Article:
Divorce is a life-altering matter that can be financially and emotionally overwhelming. When bankruptcy comes into the picture, the divorce process may become more intricate. However, divorce is deemed one of the primary reasons for filing bankruptcy since it can disrupt the finances of the divorcing partners. If you are thinking of filing for a divorce or are in the middle of one and are considering declaring bankruptcy at the same time, you should seek legal counsel from an expert divorce attorney experienced in handling bankruptcy and divorce cases. At Los Angeles Divorce Lawyer, our experienced lawyers have a track record of success handling divorce cases that involve bankruptcy. Call us before rushing into making your decision, and we will give you useful legal advice and walk you through the divorce process.
How Bankruptcy Affects Divorce
Bankruptcy and family law often overlap to make a divorce proceeding much tougher. Upon separation, both or one spouse may be incapable of paying the debts they have as a family, or one partner may resort to using bankruptcy filing to gain an advantage. Filing for bankruptcy will impact the divorce proceedings and accompanying aspects like property division except for alimony and child custody or support. If you are in the middle of a divorce, declaring that you are bankrupt will not interfere with any action to establish child support or custody and alimony. However, it will halt the ongoing divorce process related to property division.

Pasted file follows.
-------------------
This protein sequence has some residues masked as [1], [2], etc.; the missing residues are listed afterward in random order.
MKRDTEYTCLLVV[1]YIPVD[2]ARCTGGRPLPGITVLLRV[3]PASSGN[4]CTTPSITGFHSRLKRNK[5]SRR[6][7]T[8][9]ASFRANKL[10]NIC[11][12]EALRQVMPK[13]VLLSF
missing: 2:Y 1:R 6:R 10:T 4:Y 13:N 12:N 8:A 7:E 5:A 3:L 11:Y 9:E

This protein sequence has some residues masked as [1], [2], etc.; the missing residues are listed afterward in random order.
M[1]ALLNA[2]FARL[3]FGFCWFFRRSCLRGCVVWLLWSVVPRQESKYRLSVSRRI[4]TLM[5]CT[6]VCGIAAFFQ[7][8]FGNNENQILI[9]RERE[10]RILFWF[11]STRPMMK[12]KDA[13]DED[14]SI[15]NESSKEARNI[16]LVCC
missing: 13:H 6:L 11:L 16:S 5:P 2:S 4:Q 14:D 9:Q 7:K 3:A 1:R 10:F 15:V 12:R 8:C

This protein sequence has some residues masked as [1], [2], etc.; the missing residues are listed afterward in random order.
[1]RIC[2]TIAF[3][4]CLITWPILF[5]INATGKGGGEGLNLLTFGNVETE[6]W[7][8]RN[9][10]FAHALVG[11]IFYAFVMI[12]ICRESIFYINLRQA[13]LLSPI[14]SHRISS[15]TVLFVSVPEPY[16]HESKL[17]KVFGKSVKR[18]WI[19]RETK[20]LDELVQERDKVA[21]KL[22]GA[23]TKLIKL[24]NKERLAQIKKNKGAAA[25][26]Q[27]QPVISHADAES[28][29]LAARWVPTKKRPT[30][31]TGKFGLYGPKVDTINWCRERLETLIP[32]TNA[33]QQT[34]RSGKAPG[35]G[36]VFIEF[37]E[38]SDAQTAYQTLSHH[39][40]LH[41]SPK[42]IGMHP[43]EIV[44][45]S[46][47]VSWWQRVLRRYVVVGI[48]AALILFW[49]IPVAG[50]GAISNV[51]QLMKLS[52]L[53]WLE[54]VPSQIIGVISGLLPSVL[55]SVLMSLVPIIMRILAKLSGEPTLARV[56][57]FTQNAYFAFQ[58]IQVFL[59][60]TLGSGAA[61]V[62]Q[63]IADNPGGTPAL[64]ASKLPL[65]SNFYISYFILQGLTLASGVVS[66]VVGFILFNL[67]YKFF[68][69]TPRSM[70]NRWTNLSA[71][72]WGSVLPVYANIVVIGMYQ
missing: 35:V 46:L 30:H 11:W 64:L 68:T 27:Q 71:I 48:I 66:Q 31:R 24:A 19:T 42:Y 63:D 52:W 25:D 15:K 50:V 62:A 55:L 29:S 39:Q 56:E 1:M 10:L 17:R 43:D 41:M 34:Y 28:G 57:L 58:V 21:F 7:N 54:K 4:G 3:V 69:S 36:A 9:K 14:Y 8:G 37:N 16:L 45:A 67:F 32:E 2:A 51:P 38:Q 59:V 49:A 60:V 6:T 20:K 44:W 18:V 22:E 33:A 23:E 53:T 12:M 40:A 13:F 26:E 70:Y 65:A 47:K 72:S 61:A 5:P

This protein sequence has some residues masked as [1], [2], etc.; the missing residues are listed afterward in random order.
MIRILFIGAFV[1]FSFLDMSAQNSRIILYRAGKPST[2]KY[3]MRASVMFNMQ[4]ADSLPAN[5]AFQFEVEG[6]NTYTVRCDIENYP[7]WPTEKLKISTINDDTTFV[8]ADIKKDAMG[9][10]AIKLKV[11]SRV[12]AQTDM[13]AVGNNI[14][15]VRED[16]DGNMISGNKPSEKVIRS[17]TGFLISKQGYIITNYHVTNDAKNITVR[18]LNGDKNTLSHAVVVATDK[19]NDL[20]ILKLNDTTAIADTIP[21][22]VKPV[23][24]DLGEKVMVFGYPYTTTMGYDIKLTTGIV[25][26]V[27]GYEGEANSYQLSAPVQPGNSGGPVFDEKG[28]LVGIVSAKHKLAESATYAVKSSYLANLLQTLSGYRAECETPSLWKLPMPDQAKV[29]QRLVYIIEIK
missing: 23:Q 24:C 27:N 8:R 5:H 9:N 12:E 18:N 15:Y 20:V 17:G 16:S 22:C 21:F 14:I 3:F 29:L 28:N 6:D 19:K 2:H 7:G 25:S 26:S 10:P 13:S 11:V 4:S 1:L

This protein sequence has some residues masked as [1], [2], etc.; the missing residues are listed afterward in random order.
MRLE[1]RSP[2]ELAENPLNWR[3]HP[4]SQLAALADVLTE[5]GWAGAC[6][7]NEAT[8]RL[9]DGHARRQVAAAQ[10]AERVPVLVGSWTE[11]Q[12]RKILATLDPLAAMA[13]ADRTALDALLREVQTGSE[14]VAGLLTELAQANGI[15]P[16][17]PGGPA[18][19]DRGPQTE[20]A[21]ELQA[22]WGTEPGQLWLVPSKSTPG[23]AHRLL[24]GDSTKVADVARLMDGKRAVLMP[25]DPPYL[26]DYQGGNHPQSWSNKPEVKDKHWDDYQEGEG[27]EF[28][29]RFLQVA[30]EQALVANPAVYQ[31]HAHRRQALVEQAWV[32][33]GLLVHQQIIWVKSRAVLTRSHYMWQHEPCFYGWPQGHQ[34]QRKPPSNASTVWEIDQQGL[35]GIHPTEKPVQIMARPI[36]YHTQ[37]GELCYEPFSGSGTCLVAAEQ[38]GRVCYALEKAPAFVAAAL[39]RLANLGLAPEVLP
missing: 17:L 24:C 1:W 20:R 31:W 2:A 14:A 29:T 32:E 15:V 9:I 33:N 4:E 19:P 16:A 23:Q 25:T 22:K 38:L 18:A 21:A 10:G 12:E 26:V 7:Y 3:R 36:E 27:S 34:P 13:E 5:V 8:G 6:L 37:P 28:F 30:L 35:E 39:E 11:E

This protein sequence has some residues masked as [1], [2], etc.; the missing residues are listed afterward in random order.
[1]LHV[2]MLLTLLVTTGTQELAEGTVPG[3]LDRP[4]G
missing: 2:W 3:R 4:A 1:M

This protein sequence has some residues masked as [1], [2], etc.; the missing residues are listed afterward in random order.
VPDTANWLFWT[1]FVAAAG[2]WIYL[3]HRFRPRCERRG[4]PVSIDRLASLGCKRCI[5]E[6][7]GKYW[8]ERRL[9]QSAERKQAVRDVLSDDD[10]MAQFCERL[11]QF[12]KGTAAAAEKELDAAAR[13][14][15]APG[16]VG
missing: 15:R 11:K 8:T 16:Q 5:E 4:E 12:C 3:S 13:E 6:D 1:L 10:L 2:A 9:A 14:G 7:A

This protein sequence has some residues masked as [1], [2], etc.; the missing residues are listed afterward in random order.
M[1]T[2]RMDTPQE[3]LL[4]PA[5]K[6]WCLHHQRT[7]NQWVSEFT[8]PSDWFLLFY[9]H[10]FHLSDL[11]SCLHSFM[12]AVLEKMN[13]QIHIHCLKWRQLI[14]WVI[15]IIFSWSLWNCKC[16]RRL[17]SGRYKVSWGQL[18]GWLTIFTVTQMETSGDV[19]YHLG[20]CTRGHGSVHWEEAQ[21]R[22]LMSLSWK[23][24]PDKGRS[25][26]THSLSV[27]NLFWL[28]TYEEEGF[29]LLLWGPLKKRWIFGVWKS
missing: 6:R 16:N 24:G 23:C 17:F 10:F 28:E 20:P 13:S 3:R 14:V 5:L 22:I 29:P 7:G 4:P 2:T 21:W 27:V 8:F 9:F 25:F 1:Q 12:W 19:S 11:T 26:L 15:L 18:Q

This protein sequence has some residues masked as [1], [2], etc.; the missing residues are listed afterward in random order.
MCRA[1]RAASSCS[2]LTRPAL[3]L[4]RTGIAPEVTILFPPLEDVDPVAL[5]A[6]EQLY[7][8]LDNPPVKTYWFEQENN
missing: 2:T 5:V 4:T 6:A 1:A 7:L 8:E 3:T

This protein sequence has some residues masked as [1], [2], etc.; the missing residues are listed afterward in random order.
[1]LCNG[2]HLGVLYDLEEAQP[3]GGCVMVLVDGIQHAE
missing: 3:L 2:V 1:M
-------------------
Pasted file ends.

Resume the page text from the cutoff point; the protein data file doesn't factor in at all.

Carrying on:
Bankruptcy Filing Places an Automatic Stay on Division of Property
When you declare bankruptcy in California, most of your property will become part of your bankruptcy estate. Additionally, an automatic stay will be affected. This provision prohibits any action of assuming control over or obtaining a property that is part of the estate, including any proceeding to divide property that belongs to the estate halfway through the divorce process. How bankruptcy affects property division midway through your divorce will mostly depend on the type of bankruptcy you file (Chapter 13 or Chapter 7 bankruptcy).
Bankruptcy Under Chapter 13
If you declare bankruptcy under Chapter 13 or Chapter 7, the bankruptcy court appoints a bankruptcy trustee to oversee your case. If you declare bankruptcy under Chapter 13, the trustee does not sell your assets to pay out your lenders. Although, the number of non-exempt properties you own impacts the amount of money you will have to pay unsecured lenders through your established repayment plan, meaning that the trustee still needs to establish the value of your property interests.
Additionally, repayment plans for Chapter 13 last between three and five years. Consequently, you or your former spouse will generally have to ask the presiding bankruptcy court permission to continue dividing your assets during your divorce.
Bankruptcy Under Chapter 7
The trustee under Chapter 7 enjoys the discretion to sell all your non-exempt property so they can pay your lenders. This means if you declare bankruptcy in the middle of your divorce process, the trustee has to establish which among your property are part of your bankruptcy estate and whether or not they should sell them to pay out your lenders.